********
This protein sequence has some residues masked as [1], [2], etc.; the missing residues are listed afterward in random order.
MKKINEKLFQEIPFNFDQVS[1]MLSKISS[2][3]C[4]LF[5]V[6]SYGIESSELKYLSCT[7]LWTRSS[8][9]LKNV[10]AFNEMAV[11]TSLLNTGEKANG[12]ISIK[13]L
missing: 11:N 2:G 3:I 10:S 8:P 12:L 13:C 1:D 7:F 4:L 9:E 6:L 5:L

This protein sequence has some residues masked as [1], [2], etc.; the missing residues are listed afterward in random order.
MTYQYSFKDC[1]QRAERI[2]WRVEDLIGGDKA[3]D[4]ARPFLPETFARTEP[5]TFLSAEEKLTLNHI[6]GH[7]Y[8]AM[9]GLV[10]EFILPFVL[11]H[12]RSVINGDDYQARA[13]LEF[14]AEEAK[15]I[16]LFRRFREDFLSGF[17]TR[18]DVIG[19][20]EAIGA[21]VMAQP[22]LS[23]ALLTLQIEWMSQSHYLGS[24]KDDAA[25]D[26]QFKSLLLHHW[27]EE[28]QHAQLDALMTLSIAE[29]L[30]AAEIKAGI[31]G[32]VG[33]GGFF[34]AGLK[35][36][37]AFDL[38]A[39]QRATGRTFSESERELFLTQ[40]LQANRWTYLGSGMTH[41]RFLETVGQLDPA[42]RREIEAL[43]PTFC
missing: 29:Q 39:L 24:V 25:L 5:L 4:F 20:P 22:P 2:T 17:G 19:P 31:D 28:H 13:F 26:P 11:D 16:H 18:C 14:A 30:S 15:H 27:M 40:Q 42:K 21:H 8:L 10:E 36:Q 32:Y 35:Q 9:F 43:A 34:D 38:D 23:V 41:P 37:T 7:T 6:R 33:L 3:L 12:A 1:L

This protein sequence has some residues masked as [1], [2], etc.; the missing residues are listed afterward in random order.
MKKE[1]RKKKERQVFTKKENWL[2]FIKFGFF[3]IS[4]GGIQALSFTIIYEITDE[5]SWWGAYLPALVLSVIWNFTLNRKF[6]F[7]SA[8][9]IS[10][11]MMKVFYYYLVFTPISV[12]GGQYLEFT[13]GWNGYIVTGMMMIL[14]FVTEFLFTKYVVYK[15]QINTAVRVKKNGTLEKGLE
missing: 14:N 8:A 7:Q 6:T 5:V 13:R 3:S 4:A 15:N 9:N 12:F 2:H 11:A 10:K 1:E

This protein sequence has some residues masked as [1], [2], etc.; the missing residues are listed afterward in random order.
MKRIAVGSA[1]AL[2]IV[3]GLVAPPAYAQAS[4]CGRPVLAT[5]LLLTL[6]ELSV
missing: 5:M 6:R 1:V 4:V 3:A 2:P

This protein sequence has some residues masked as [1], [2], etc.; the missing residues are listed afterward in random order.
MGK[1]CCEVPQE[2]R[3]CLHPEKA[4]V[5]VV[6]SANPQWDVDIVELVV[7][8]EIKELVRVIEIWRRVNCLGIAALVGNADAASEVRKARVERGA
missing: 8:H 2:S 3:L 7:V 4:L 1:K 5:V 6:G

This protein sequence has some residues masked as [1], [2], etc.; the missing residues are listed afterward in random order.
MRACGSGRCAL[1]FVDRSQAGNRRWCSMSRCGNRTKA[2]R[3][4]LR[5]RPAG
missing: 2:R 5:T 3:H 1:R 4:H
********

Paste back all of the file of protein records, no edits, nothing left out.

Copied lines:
This protein sequence has some residues masked as [1], [2], etc.; the missing residues are listed afterward in random order.
MKKINEKLFQEIPFNFDQVS[1]MLSKISS[2][3]C[4]LF[5]V[6]SYGIESSELKYLSCT[7]LWTRSS[8][9]LKNV[10]AFNEMAV[11]TSLLNTGEKANG[12]ISIK[13]L
missing: 11:N 2:G 3:I 10:S 8:P 12:L 13:C 1:D 7:F 4:L 9:E 6:L 5:L

This protein sequence has some residues masked as [1], [2], etc.; the missing residues are listed afterward in random order.
MTYQYSFKDC[1]QRAERI[2]WRVEDLIGGDKA[3]D[4]ARPFLPETFARTEP[5]TFLSAEEKLTLNHI[6]GH[7]Y[8]AM[9]GLV[10]EFILPFVL[11]H[12]RSVINGDDYQARA[13]LEF[14]AEEAK[15]I[16]LFRRFREDFLSGF[17]TR[18]DVIG[19][20]EAIGA[21]VMAQP[22]LS[23]ALLTLQIEWMSQSHYLGS[24]KDDAA[25]D[26]QFKSLLLHHW[27]EE[28]QHAQLDALMTLSIAE[29]L[30]AAEIKAGI[31]G[32]VG[33]GGFF[34]AGLK[35][36][37]AFDL[38]A[39]QRATGRTFSESERELFLTQ[40]LQANRWTYLGSGMTH[41]RFLETVGQLDPA[42]RREIEAL[43]PTFC
missing: 29:Q 39:L 24:V 25:L 5:L 4:F 20:P 22:P 2:T 17:G 19:P 31:D 28:H 13:F 26:P 11:D 16:H 18:C 14:A 30:S 15:H 27:M 40:Q 42:K 21:H 8:L 10:E 36:Q 32:Y 35:Q 9:F 43:A 34:D 38:D 23:V 41:P 37:T 7:T 6:R 33:L 3:L 12:A 1:L

This protein sequence has some residues masked as [1], [2], etc.; the missing residues are listed afterward in random order.
MKKE[1]RKKKERQVFTKKENWL[2]FIKFGFF[3]IS[4]GGIQALSFTIIYEITDE[5]SWWGAYLPALVLSVIWNFTLNRKF[6]F[7]SA[8][9]IS[10][11]MMKVFYYYLVFTPISV[12]GGQYLEFT[13]GWNGYIVTGMMMIL[14]FVTEFLFTKYVVYK[15]QINTAVRVKKNGTLEKGLE
missing: 14:N 8:A 7:Q 6:T 5:V 13:R 3:S 4:A 15:N 9:N 12:F 2:H 11:A 10:K 1:E

This protein sequence has some residues masked as [1], [2], etc.; the missing residues are listed afterward in random order.
MKRIAVGSA[1]AL[2]IV[3]GLVAPPAYAQAS[4]CGRPVLAT[5]LLLTL[6]ELSV
missing: 5:M 6:R 1:V 4:V 3:A 2:P

This protein sequence has some residues masked as [1], [2], etc.; the missing residues are listed afterward in random order.
MGK[1]CCEVPQE[2]R[3]CLHPEKA[4]V[5]VV[6]SANPQWDVDIVELVV[7][8]EIKELVRVIEIWRRVNCLGIAALVGNADAASEVRKARVERGA
missing: 8:H 2:S 3:L 7:V 4:L 1:K 5:V 6:G

This protein sequence has some residues masked as [1], [2], etc.; the missing residues are listed afterward in random order.
MRACGSGRCAL[1]FVDRSQAGNRRWCSMSRCGNRTKA[2]R[3][4]LR[5]RPAG
missing: 2:R 5:T 3:H 1:R 4:H